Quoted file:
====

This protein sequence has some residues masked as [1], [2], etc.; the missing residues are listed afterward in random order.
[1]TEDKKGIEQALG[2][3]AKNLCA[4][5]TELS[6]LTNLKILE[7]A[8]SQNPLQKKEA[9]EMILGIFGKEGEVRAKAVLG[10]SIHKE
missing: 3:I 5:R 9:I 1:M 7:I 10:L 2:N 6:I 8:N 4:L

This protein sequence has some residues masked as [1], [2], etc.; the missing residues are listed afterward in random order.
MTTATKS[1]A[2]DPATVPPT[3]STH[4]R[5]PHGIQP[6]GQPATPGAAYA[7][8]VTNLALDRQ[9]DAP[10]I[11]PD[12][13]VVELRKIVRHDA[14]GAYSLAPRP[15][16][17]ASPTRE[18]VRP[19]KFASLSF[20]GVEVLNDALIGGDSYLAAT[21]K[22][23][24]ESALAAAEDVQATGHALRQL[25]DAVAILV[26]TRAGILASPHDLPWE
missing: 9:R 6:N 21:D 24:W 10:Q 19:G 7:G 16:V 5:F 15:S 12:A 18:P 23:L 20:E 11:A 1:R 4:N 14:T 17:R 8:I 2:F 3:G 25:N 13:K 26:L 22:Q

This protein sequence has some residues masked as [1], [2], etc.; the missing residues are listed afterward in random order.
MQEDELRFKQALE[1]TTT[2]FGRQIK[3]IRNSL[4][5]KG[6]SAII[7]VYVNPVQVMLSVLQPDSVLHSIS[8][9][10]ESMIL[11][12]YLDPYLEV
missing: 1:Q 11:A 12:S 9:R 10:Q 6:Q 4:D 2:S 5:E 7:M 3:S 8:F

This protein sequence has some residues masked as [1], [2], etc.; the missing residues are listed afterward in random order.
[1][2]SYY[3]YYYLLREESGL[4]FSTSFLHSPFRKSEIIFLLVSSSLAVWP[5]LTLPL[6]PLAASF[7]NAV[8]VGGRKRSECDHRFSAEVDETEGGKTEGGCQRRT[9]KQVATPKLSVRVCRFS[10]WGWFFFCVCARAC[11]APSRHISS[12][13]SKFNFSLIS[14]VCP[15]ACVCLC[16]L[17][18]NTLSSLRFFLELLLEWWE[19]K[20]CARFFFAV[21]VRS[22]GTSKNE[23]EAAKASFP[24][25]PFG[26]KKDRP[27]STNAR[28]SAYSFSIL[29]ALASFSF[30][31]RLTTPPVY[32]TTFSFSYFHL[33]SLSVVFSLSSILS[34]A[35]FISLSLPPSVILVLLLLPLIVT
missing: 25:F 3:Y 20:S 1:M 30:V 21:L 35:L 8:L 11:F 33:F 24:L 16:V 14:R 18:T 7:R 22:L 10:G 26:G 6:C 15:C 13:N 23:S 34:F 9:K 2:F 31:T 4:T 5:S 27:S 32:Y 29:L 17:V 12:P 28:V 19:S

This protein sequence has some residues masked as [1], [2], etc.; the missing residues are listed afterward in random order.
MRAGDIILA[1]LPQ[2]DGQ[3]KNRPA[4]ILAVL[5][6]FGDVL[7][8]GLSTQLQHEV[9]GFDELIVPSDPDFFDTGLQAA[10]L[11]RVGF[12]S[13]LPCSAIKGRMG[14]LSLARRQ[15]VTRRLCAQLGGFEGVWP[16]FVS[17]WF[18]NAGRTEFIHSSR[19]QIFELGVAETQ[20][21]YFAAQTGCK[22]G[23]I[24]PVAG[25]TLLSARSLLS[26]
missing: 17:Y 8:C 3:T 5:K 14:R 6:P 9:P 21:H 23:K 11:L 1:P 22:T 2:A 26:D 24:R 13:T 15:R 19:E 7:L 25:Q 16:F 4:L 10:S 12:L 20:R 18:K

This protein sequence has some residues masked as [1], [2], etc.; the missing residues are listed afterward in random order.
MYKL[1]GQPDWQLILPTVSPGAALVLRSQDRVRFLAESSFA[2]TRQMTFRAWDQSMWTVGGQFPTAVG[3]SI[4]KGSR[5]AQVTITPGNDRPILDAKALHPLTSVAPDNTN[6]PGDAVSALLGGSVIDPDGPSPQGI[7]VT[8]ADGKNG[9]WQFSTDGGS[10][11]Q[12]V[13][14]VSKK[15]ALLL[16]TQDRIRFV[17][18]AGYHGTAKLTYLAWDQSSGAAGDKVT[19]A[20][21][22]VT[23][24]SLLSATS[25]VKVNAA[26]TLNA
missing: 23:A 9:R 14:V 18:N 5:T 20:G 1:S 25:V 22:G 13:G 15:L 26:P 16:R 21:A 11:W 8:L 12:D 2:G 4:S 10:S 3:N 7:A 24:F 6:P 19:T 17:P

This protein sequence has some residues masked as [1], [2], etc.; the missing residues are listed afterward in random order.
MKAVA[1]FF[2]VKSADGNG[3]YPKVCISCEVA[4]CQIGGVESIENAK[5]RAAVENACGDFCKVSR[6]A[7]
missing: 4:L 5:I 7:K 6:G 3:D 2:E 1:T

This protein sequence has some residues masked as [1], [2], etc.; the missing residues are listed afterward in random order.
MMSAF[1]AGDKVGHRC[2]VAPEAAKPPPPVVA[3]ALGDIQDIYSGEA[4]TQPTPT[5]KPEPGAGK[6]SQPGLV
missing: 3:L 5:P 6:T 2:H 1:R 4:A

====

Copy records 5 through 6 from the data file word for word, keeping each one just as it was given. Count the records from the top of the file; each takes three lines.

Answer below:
This protein sequence has some residues masked as [1], [2], etc.; the missing residues are listed afterward in random order.
MRAGDIILA[1]LPQ[2]DGQ[3]KNRPA[4]ILAVL[5][6]FGDVL[7][8]GLSTQLQHEV[9]GFDELIVPSDPDFFDTGLQAA[10]L[11]RVGF[12]S[13]LPCSAIKGRMG[14]LSLARRQ[15]VTRRLCAQLGGFEGVWP[16]FVS[17]WF[18]NAGRTEFIHSSR[19]QIFELGVAETQ[20][21]YFAAQTGCK[22]G[23]I[24]PVAG[25]TLLSARSLLS[26]
missing: 17:Y 8:C 3:T 5:K 14:R 6:P 9:P 21:H 23:K 11:L 1:P 22:T 2:A 26:D 24:R 13:T 15:R 19:E 7:L 25:Q 16:F 4:L 10:S 12:L 20:R 18:K

This protein sequence has some residues masked as [1], [2], etc.; the missing residues are listed afterward in random order.
MYKL[1]GQPDWQLILPTVSPGAALVLRSQDRVRFLAESSFA[2]TRQMTFRAWDQSMWTVGGQFPTAVG[3]SI[4]KGSR[5]AQVTITPGNDRPILDAKALHPLTSVAPDNTN[6]PGDAVSALLGGSVIDPDGPSPQGI[7]VT[8]ADGKNG[9]WQFSTDGGS[10][11]Q[12]V[13][14]VSKK[15]ALLL[16]TQDRIRFV[17][18]AGYHGTAKLTYLAWDQSSGAAGDKVT[19]A[20][21][22]VT[23][24]SLLSATS[25]VKVNAA[26]TLNA
missing: 23:A 9:R 14:V 18:N 5:T 20:G 1:S 25:V 22:G 13:G 15:L 26:P 16:R 21:A 11:W 8:L 12:D 2:G 4:S 10:S 3:N 7:A 24:F 6:P 19:T 17:P